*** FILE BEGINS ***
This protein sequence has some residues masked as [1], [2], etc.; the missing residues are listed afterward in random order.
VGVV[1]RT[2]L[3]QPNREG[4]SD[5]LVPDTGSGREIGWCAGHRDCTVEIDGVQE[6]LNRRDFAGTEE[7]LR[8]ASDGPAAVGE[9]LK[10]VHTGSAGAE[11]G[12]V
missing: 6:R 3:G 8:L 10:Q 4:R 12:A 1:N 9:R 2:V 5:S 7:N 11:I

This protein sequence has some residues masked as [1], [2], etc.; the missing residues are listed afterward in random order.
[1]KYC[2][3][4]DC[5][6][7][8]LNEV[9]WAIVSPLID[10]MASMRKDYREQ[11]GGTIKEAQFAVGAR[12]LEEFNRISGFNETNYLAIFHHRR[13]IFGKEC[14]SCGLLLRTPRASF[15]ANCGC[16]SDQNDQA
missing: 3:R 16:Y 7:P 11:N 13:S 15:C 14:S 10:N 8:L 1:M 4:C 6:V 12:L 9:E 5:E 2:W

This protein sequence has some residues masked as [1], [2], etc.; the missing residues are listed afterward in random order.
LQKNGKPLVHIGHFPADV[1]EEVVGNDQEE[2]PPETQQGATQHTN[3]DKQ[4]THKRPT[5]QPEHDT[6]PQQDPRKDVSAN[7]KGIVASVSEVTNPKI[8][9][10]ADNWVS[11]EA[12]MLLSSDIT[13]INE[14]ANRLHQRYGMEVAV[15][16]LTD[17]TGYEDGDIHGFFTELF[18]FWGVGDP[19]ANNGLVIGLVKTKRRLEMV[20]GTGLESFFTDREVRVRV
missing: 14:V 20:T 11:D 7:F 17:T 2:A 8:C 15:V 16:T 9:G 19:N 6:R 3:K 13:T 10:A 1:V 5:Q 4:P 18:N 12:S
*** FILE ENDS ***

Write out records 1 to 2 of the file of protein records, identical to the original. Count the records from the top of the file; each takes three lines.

This protein sequence has some residues masked as [1], [2], etc.; the missing residues are listed afterward in random order.
VGVV[1]RT[2]L[3]QPNREG[4]SD[5]LVPDTGSGREIGWCAGHRDCTVEIDGVQE[6]LNRRDFAGTEE[7]LR[8]ASDGPAAVGE[9]LK[10]VHTGSAGAE[11]G[12]V
missing: 6:R 3:G 8:L 10:Q 4:R 12:A 1:N 9:R 2:V 5:S 7:N 11:I

This protein sequence has some residues masked as [1], [2], etc.; the missing residues are listed afterward in random order.
[1]KYC[2][3][4]DC[5][6][7][8]LNEV[9]WAIVSPLID[10]MASMRKDYREQ[11]GGTIKEAQFAVGAR[12]LEEFNRISGFNETNYLAIFHHRR[13]IFGKEC[14]SCGLLLRTPRASF[15]ANCGC[16]SDQNDQA
missing: 3:R 16:Y 7:P 11:N 13:S 15:C 14:S 10:N 8:L 1:M 4:C 6:V 12:L 9:E 5:E 2:W